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C. Dan

Car Engine Sound With Four Samples...

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Hi,
My name is Daniel, and I'm new on this forum...
I'm working on the car engine sound system of a game...
First, I started using only one audio file. Normally, a record of a car
engine idling.
So, when the car accelerate, I gradually pitch up the sound frequency
of the audio file.
But, I got tired of this way, and the audio started to sound too
synthetic for me...
I decided to try using four audio files...
One with the car engine idling, and other three with the car engine on
low, mid and high rpm.
I used the fmod car example as a reference...
But, I would like to do this by myself... I know... Sounds unusual, crazy...
So... Somebody have some suggestions on how to get closer of the result
of the fmod example using volume and frequency (pitch) properties?
Thank you for your attention!

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Have you tried to solve the problem yourself? I would start by searching the web for "synthesizing engine noise" or "engine sound synthesis" or something like that, and start reading what others have done. I am sure there is plenty of information there. If what you find there does not suit your needs, please explain what's special about your requirements.

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How would just adjusting the volume sound? Using your low RPM sound, interpolating the volume the higher the "RPM" becomes? I am just curious, don't really know much about sound myself.

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Thank you for replying!
Yes, I'm trying by myself...
Until now, I'm using a sound editor to change the pitch of two samples
that needs to be mixed (the Idle and the Low, the Low and
the mid, and the mid and the high), get these values when they combine,
and use on code...
But, the results still not sounds good... And, that way have the problem
that if try with other group of samples, I need to get back to the sound
editor, and try pitching all the samples again...
I will keep searching and trying...
Thank you for your attention!

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Welcome Daniel!

 

Many years ago I had the same task while porting a mobile motorcycle game to PC. Sound support on the MIDP phones back then was quite limited, so at best the mobile game played an acceleration sound clip when the player hit the boost button. For the PC version we wanted continuous engine sound. At first we added just a constant sound but that obviously (and we knew it would) felt strange as it did not live with the speed of the action.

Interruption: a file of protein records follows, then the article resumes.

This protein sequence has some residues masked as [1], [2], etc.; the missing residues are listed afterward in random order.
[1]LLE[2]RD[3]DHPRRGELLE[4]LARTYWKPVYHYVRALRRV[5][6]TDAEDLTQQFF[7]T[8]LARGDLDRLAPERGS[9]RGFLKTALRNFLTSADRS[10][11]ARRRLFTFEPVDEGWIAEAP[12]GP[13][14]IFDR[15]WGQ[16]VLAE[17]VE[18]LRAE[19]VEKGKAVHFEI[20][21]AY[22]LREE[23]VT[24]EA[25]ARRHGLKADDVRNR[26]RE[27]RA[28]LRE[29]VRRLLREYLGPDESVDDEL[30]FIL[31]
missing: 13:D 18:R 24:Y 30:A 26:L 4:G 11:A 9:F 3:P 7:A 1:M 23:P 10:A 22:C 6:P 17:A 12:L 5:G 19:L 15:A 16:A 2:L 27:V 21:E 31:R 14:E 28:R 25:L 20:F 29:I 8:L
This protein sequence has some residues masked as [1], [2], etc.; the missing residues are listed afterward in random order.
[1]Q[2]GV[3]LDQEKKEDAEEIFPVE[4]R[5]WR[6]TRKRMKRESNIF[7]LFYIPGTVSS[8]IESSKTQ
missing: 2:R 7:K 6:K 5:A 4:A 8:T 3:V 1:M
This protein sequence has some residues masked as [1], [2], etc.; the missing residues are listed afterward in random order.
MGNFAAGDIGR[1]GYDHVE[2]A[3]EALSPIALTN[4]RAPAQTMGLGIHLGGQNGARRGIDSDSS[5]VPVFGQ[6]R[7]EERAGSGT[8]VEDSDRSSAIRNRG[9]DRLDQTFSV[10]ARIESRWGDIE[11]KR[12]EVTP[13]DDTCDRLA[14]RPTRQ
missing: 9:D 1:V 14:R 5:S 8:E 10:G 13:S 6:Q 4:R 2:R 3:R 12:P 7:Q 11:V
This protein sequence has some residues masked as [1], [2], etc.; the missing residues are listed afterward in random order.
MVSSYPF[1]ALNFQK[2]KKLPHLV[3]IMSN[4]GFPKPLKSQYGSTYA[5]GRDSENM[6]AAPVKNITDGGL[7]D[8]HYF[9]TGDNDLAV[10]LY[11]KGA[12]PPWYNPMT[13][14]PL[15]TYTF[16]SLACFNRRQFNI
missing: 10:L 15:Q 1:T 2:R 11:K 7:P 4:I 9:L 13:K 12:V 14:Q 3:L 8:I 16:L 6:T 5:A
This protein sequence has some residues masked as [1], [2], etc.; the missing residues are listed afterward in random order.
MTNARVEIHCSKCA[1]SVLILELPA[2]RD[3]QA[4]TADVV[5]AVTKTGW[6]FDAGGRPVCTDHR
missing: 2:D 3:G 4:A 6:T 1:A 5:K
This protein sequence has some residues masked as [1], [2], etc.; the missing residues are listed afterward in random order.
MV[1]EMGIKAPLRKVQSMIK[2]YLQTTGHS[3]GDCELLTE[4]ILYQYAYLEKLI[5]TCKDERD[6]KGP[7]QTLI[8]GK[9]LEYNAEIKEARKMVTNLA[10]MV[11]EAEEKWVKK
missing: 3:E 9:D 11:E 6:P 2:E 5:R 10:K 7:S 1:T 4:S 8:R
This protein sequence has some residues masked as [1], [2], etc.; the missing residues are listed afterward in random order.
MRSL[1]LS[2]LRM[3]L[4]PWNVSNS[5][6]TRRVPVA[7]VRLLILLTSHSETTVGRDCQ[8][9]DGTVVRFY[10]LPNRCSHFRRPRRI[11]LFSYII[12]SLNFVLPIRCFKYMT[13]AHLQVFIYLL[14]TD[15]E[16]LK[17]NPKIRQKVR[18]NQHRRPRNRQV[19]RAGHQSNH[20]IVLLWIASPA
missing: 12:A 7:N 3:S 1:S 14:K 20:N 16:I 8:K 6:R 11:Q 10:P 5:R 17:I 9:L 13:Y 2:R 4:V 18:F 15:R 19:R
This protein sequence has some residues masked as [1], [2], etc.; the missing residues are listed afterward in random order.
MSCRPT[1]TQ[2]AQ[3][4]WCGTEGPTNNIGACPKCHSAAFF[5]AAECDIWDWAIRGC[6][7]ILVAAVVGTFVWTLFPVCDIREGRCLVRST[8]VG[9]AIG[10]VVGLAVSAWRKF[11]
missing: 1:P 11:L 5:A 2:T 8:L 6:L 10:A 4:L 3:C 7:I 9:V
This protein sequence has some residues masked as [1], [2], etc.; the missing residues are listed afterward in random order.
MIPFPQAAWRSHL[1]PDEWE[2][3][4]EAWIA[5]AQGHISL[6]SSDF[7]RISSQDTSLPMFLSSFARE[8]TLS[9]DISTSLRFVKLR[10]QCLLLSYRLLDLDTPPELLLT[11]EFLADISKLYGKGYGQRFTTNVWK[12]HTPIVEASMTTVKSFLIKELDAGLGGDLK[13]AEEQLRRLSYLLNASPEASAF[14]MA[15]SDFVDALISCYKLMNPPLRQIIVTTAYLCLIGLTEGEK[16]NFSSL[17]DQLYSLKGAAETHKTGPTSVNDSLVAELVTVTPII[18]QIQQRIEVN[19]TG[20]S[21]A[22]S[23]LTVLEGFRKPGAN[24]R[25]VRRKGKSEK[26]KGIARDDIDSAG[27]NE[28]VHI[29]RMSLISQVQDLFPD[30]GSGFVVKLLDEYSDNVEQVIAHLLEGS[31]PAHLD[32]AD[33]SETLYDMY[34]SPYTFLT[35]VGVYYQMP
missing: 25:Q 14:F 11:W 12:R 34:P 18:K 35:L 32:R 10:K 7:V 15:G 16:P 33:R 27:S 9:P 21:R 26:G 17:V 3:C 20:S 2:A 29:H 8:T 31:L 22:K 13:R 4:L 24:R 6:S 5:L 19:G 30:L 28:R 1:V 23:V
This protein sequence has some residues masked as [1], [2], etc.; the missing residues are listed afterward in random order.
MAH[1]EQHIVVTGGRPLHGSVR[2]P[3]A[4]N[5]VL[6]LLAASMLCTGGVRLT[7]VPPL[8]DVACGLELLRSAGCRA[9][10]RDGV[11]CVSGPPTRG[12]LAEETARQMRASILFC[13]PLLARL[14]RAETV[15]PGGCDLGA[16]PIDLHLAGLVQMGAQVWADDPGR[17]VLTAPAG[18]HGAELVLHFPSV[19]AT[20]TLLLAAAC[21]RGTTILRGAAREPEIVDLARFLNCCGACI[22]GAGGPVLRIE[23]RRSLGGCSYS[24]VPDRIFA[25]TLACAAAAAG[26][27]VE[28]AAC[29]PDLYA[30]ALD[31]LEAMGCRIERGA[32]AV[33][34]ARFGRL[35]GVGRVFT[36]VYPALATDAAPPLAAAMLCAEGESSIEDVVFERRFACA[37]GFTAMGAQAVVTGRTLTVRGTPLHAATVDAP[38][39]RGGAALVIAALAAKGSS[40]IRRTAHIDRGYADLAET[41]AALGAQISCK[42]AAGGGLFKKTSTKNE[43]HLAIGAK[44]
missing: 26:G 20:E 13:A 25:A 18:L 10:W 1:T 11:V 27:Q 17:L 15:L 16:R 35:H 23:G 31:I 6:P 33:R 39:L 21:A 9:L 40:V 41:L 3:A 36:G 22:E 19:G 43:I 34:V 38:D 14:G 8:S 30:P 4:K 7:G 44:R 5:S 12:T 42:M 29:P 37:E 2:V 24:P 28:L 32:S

Our solution was the same as your first solution, changing the pitch of the looping sample by adjusting the playback rate. Only difference was that we didn't use an idling sample, but one from a bike running at about mid-speed. Experimentally we found that we could adjust the sample from about half-rate to about double rate before it started sounding synthetic, as you say.

 

This still felt a bit short range, like the bike did not really sound like it was accelerating as fast as the visuals seemed. This issue we solved by adding a couple of steps to the sound, where at certain calculated spots the sound jumped to a little lower pitch. This actually sounded a lot like gear shifting and gave us maybe a 50% more useful range from the single sample. That was enough to match the production standards of the rest of the game and it was shipped like that.

 

Now if you want to simulate the entire running range of a typical car engine, from zero to 6000+ RPM, you'll have to use multiple samples. For a typical running range of, say 750 to 3000 RPM one sample can do if you record it at the right speed. That would be 1500 RPM for this example, halve the rate and you get 750 RPM, double rate gives 3000 RPM.

 

I know this doesn't answer the question you asked, but I hope this at least gives you some ideas towards a solution.

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Hi,
I've tried this way you suggested a while back in another little
project...
Sincerely, I was not satisfied with that result, but, if my time runs
out, It will be the way to do that way again...
The problem using one or two samples is because I can't get all the
characteristics of the engine sound...
Anyone interested can hear the examples I am attaching to get a ideia of
what I'm saying...
Thank you for your attention!

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